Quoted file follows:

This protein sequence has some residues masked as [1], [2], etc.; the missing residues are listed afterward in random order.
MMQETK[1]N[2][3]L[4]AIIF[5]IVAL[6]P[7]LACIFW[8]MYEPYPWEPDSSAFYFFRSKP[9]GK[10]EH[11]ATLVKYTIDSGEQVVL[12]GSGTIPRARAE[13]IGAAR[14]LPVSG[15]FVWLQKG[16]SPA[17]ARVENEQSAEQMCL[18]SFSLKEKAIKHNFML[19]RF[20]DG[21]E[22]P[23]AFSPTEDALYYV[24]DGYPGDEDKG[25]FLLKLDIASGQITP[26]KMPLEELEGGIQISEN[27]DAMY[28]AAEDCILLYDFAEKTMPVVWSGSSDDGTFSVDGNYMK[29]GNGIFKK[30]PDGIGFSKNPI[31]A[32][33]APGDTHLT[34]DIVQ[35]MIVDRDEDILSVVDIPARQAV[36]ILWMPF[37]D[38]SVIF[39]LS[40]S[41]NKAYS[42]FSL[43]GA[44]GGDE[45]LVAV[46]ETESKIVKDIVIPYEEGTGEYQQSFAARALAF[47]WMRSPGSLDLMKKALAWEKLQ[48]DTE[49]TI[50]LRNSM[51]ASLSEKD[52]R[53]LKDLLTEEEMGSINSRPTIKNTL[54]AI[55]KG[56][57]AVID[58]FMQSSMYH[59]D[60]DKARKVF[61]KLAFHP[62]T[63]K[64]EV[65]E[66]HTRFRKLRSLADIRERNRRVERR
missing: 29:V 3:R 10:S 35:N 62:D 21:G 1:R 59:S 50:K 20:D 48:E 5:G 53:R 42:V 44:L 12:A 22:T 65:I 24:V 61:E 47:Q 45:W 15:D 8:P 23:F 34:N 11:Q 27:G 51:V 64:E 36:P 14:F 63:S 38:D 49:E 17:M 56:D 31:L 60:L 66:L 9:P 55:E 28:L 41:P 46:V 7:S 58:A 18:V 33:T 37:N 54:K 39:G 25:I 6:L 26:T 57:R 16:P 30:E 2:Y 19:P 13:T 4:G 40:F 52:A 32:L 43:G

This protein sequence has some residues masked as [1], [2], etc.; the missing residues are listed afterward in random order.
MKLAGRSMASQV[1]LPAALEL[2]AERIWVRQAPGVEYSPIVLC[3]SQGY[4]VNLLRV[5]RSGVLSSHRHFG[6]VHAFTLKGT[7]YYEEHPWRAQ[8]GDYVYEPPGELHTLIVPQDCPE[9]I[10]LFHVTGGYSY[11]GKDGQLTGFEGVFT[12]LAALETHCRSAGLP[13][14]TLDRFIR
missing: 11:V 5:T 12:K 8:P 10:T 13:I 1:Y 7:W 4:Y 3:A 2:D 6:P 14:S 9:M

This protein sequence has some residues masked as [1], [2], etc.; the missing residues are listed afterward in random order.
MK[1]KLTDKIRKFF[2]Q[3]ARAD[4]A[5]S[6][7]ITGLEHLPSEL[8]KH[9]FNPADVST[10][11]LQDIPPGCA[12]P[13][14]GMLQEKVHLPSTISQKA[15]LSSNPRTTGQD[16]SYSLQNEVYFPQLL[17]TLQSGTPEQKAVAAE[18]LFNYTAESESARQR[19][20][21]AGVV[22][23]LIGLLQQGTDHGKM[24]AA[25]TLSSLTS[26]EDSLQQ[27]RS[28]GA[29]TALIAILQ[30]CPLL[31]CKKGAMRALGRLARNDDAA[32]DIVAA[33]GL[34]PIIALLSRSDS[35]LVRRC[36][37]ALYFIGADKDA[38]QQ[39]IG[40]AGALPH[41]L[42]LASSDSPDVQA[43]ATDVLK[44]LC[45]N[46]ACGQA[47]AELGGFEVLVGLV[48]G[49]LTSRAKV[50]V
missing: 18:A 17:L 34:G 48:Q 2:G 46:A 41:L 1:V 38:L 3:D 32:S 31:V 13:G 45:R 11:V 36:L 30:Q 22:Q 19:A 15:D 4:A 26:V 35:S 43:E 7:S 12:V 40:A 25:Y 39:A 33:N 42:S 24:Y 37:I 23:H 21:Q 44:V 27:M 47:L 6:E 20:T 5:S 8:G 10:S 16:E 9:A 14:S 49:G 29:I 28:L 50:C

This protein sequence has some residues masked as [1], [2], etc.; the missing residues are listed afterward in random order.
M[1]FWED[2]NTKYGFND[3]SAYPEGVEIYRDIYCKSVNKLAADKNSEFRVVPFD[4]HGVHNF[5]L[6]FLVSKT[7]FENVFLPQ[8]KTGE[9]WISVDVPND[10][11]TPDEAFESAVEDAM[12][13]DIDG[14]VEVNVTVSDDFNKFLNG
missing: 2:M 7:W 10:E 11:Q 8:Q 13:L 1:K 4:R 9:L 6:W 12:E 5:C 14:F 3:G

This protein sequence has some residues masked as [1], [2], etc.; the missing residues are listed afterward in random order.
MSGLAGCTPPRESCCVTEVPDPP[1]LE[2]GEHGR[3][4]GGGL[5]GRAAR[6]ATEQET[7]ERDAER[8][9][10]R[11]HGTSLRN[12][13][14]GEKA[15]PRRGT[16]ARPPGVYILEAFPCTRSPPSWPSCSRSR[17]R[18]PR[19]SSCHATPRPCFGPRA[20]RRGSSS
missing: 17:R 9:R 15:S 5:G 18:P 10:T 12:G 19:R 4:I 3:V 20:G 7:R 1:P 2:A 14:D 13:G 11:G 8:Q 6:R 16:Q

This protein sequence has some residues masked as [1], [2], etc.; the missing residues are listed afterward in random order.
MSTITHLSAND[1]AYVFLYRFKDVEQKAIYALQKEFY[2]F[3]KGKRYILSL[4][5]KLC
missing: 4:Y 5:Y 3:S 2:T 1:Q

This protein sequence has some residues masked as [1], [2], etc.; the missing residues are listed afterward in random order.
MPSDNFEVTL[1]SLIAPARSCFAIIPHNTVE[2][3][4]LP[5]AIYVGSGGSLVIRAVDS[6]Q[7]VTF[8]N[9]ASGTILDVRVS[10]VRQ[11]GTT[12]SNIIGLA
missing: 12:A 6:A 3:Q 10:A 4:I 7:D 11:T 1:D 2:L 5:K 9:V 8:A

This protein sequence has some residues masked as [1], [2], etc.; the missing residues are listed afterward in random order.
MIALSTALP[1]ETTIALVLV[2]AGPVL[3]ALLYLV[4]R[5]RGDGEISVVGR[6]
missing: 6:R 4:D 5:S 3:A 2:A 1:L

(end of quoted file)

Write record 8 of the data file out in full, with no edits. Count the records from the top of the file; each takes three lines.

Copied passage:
This protein sequence has some residues masked as [1], [2], etc.; the missing residues are listed afterward in random order.
MIALSTALP[1]ETTIALVLV[2]AGPVL[3]ALLYLV[4]R[5]RGDGEISVVGR[6]
missing: 6:R 4:D 5:S 3:A 2:A 1:L